The global health crisis has moved estate planning from ‘someday’ to “right now.” COVID-19 has also led to an unprecedented number of people moving more and more of their lives into the digital world. That translates to more online accounts, also known as digital assets, being left dangerously unprotected.
What happens to the family photos and videos when the account holder dies? Or how do those left behind, responsible for handling their affairs, know how to locate online investments, bank accounts or even prevent family share accounts from being shut down? What is the plan for paying bills, keeping cell phone services active, managing family email accounts when the account holder dies without a plan to protect online accounts (aka digital assets)?
The surviving partner and loved ones will have to untangle up to 200 or more accounts to locate important memories, preserve income streams, prevent utilities from being cut-off and communicate with friends and colleagues. All this, while watching the clock to prevent online subscriptions such as domain names from expiring. Unlike physical assets, digital property, is complex and can easily be lost, hidden and inaccessible due to strict privacy laws and policies.
“We’re finding our clients have a false sense of security, thinking they can just document a username and password for a site,” states Scott Williams of Williams Allen Casey, an Independence, Ohio law firm. “I’m a very busy trying to put estate plans together for some ER Docs right now which is really challenging since I cannot meet with them in person.”
Here are some recommendations for individuals who are now taking a serious look at their estate plans to ensure that their digital assets are protected:
1 – Make a list of every single online account and app that you use. Be sure it contains the username, email or phone number associated with the account along with a designated person to receive the content such as pictures, videos, email, etc…
2 – Visit each site and app to learn about their policies on accounts and privacy in the event of death. Some platforms will simply turn off the account and delete all information if there is no activity within a certain time frame. If there are emails or online files that have some sentimental or financial value, this could present a problem. Others may offer a means to give permission to another person for managing the account and data. This is now offered by Facebook and to a limited extent, Google.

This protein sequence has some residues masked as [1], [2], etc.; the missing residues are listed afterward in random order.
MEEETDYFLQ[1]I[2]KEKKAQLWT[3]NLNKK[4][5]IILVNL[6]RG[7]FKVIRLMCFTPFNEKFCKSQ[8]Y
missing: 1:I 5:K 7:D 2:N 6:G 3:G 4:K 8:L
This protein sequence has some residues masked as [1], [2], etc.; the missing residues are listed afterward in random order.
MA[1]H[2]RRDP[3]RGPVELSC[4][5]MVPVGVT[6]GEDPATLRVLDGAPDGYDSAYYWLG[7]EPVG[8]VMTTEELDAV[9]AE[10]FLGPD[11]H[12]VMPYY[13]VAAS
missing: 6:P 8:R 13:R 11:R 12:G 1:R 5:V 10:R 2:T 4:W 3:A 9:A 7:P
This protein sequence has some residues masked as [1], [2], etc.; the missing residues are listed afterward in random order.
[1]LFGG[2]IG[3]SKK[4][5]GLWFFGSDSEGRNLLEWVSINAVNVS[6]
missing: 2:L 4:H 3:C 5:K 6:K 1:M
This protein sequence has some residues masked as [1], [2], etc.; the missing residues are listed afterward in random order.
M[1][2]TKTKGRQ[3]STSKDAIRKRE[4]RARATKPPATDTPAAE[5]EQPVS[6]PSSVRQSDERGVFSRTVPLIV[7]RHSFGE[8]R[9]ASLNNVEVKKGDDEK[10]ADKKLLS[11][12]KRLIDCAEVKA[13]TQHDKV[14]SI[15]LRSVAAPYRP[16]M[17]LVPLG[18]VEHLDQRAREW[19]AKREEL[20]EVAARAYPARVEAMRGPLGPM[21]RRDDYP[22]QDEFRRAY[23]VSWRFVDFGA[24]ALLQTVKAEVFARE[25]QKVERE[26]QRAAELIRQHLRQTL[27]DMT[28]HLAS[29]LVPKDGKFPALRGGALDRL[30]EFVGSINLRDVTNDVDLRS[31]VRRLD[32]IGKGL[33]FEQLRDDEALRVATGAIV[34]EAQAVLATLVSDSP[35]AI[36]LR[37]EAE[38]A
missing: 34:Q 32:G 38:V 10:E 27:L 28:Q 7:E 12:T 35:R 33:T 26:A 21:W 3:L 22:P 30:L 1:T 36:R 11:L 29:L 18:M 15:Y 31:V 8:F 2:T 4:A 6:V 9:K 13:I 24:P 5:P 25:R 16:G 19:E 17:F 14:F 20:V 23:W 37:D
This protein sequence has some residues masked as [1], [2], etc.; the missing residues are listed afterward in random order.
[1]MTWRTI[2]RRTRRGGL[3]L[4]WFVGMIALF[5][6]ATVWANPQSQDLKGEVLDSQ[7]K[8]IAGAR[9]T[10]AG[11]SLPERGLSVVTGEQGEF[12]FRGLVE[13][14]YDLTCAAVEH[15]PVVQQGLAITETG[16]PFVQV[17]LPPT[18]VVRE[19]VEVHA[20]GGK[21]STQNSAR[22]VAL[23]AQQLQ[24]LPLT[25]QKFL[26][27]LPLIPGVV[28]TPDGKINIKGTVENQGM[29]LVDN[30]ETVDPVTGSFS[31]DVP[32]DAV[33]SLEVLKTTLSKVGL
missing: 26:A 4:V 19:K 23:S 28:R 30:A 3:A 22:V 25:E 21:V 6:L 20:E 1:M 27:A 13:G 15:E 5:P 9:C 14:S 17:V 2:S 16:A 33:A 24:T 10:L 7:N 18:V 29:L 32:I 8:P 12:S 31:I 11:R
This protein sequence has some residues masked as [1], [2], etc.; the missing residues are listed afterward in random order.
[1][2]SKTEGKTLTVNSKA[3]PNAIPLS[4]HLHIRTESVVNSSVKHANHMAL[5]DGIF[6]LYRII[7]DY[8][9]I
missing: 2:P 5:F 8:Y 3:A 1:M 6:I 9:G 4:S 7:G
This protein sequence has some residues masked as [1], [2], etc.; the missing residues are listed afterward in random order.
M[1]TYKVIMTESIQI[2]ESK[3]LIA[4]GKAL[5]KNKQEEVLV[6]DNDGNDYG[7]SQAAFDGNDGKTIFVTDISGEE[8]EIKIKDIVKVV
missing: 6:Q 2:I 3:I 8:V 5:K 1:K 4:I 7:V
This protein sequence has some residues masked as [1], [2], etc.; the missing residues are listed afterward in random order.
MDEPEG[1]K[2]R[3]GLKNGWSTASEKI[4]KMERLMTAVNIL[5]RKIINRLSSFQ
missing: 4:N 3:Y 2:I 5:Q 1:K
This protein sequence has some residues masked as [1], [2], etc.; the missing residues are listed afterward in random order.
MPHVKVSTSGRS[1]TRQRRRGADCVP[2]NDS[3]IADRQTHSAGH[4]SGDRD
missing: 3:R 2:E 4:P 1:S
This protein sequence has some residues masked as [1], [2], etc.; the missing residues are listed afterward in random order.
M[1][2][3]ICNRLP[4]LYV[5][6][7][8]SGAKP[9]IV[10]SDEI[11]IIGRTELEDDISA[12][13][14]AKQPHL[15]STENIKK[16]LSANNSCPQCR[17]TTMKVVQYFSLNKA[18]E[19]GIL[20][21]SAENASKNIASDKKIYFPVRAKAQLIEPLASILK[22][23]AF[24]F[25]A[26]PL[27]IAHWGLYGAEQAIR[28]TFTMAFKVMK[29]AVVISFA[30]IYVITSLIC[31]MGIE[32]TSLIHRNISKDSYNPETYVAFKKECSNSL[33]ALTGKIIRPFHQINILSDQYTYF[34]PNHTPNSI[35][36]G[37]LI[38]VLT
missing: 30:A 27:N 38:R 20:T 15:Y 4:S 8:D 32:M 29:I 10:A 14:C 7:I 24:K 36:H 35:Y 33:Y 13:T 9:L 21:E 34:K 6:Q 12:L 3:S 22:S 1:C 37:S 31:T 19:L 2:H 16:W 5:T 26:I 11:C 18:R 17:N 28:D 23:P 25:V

3 – Review the website and apps privacy policies to learn about their security rules. Most prohibit password sharing, aka “Account Impersonation.” They’ve implemented several measures to prevent fraudulent access where failed attempts to log in without the proper credentials or incorrect two-factor authentication responses can lock the estate forever.
4 – Don’t neglect online games or sports betting accounts with virtual collectibles (avatar), cryptocurrency or other financial valued property. If these assets are not known to the estate, their value can simply evaporate, never to be recovered and omitted from the settlement.
5 – If there are adult entertainment subscriptions in the portfolio, they need to be addressed to prevent emotional embarrassment. “Non-family friendly” digital assets might reappear after death. Those may be either closed down or a directive giving someone the ability to shut them down needs to be put into place.
“Too often, we hear stories of families who have attempted to use passwords to access accounts without success,” says Lee Poskanzer, CEO of PROTECTmyPLANS.com. “It can create a false sense of confidence. Site and app owners have created privacy policies and security methods to prevent the accessing and sharing of an account’s data. Without proper planning for digital assets, the things that are important to us may disappear or, worse, become permanently inaccessible.”
Many digital assets can be managed through an estate preparation online tool, but users need to be cautious when using a digital platform that gathers passwords along with usernames for use after death. Password sharing is illegal under state and federal law, and many of these platforms will lock out families and shut down accounts if there is no directive in place. Even plans through an advisor may be ill-prepared for handling a client’s digital property.
PROTECTmyPLANS.com by Directive Communication Systems (DCS) is the market- leading guardian of digital assets for consumers. DCS currently helps to protect more than $2 billion in digital assets, serving professionals and individuals planning their estates, loved ones left behind, fiduciaries and website owners. DCS is the only digital asset and directives service to comply of federal and state laws and website Terms of Service Agreements. Visit us at http://www.protectmyplans.com or Linked In, Twitter @directivecomms, or call 401.301.5337.